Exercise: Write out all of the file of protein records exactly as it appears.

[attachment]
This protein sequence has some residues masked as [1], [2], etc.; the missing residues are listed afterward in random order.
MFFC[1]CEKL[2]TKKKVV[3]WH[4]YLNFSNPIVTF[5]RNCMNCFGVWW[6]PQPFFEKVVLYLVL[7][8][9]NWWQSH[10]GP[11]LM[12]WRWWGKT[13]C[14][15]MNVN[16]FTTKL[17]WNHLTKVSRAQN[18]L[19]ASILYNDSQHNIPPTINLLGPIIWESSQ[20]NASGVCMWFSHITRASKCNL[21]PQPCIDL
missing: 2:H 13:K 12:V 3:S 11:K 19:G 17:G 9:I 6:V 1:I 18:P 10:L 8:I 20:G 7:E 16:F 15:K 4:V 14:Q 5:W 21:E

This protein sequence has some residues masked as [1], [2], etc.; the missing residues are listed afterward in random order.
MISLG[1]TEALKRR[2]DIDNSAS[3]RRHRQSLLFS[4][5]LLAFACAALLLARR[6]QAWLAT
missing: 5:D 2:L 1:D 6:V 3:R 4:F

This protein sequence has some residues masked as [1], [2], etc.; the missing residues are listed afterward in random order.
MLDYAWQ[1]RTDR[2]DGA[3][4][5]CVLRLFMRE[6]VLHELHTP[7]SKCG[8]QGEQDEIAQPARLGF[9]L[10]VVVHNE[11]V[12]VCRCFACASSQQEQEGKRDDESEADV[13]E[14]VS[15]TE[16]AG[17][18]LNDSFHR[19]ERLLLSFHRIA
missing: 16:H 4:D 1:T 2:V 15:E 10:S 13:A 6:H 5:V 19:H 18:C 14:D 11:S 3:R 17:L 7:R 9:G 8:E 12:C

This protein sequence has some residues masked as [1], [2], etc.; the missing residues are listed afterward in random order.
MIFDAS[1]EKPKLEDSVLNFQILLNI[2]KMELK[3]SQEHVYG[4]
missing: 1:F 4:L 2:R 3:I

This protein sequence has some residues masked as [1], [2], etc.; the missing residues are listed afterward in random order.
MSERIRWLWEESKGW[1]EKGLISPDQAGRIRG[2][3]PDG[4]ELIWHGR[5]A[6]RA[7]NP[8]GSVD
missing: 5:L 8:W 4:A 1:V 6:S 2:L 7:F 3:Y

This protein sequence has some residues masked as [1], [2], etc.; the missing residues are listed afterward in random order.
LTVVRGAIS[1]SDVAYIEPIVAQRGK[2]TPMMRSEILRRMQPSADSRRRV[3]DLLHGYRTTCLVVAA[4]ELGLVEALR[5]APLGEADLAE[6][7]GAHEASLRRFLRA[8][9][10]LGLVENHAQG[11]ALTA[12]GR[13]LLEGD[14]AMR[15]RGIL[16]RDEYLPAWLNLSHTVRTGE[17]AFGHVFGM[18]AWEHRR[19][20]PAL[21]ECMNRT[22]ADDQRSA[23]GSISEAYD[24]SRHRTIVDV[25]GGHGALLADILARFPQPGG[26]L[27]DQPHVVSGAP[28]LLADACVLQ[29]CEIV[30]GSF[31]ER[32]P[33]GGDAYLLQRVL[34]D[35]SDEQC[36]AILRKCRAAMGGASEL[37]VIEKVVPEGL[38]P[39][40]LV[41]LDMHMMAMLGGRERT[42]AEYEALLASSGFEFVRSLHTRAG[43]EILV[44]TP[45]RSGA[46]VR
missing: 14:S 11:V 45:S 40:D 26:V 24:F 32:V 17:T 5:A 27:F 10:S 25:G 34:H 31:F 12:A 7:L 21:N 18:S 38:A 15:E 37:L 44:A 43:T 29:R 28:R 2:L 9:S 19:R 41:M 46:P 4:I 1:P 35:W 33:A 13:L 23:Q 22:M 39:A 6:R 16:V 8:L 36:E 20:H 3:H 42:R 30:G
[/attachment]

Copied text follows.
This protein sequence has some residues masked as [1], [2], etc.; the missing residues are listed afterward in random order.
MFFC[1]CEKL[2]TKKKVV[3]WH[4]YLNFSNPIVTF[5]RNCMNCFGVWW[6]PQPFFEKVVLYLVL[7][8][9]NWWQSH[10]GP[11]LM[12]WRWWGKT[13]C[14][15]MNVN[16]FTTKL[17]WNHLTKVSRAQN[18]L[19]ASILYNDSQHNIPPTINLLGPIIWESSQ[20]NASGVCMWFSHITRASKCNL[21]PQPCIDL
missing: 2:H 13:K 12:V 3:S 11:K 19:G 17:G 9:I 6:V 1:I 18:P 10:L 8:I 20:G 7:E 16:F 15:K 4:V 14:Q 5:W 21:E

This protein sequence has some residues masked as [1], [2], etc.; the missing residues are listed afterward in random order.
MISLG[1]TEALKRR[2]DIDNSAS[3]RRHRQSLLFS[4][5]LLAFACAALLLARR[6]QAWLAT
missing: 5:D 2:L 1:D 6:V 3:R 4:F

This protein sequence has some residues masked as [1], [2], etc.; the missing residues are listed afterward in random order.
MLDYAWQ[1]RTDR[2]DGA[3][4][5]CVLRLFMRE[6]VLHELHTP[7]SKCG[8]QGEQDEIAQPARLGF[9]L[10]VVVHNE[11]V[12]VCRCFACASSQQEQEGKRDDESEADV[13]E[14]VS[15]TE[16]AG[17][18]LNDSFHR[19]ERLLLSFHRIA
missing: 16:H 4:D 1:T 2:V 15:E 10:S 13:A 6:H 5:V 19:H 18:C 14:D 11:S 3:R 17:L 7:R 9:G 8:E 12:C

This protein sequence has some residues masked as [1], [2], etc.; the missing residues are listed afterward in random order.
MIFDAS[1]EKPKLEDSVLNFQILLNI[2]KMELK[3]SQEHVYG[4]
missing: 1:F 4:L 2:R 3:I

This protein sequence has some residues masked as [1], [2], etc.; the missing residues are listed afterward in random order.
MSERIRWLWEESKGW[1]EKGLISPDQAGRIRG[2][3]PDG[4]ELIWHGR[5]A[6]RA[7]NP[8]GSVD
missing: 5:L 8:W 4:A 1:V 6:S 2:L 7:F 3:Y

This protein sequence has some residues masked as [1], [2], etc.; the missing residues are listed afterward in random order.
LTVVRGAIS[1]SDVAYIEPIVAQRGK[2]TPMMRSEILRRMQPSADSRRRV[3]DLLHGYRTTCLVVAA[4]ELGLVEALR[5]APLGEADLAE[6][7]GAHEASLRRFLRA[8][9][10]LGLVENHAQG[11]ALTA[12]GR[13]LLEGD[14]AMR[15]RGIL[16]RDEYLPAWLNLSHTVRTGE[17]AFGHVFGM[18]AWEHRR[19][20]PAL[21]ECMNRT[22]ADDQRSA[23]GSISEAYD[24]SRHRTIVDV[25]GGHGALLADILARFPQPGG[26]L[27]DQPHVVSGAP[28]LLADACVLQ[29]CEIV[30]GSF[31]ER[32]P[33]GGDAYLLQRVL[34]D[35]SDEQC[36]AILRKCRAAMGGASEL[37]VIEKVVPEGL[38]P[39][40]LV[41]LDMHMMAMLGGRERT[42]AEYEALLASSGFEFVRSLHTRAG[43]EILV[44]TP[45]RSGA[46]VR
missing: 14:S 11:V 45:S 40:D 26:V 24:F 32:V 17:T 5:A 27:F 10:S 25:G 34:H 31:F 12:A 7:L 21:N 18:S 38:A 15:E 37:L 44:A 43:T 29:R 28:R 2:L 9:S 19:R 41:M 46:P 4:I 1:P 35:W 33:A 13:L 23:Q 22:M 39:A 6:R 16:V 8:L 36:E 20:H 3:H 42:R 30:G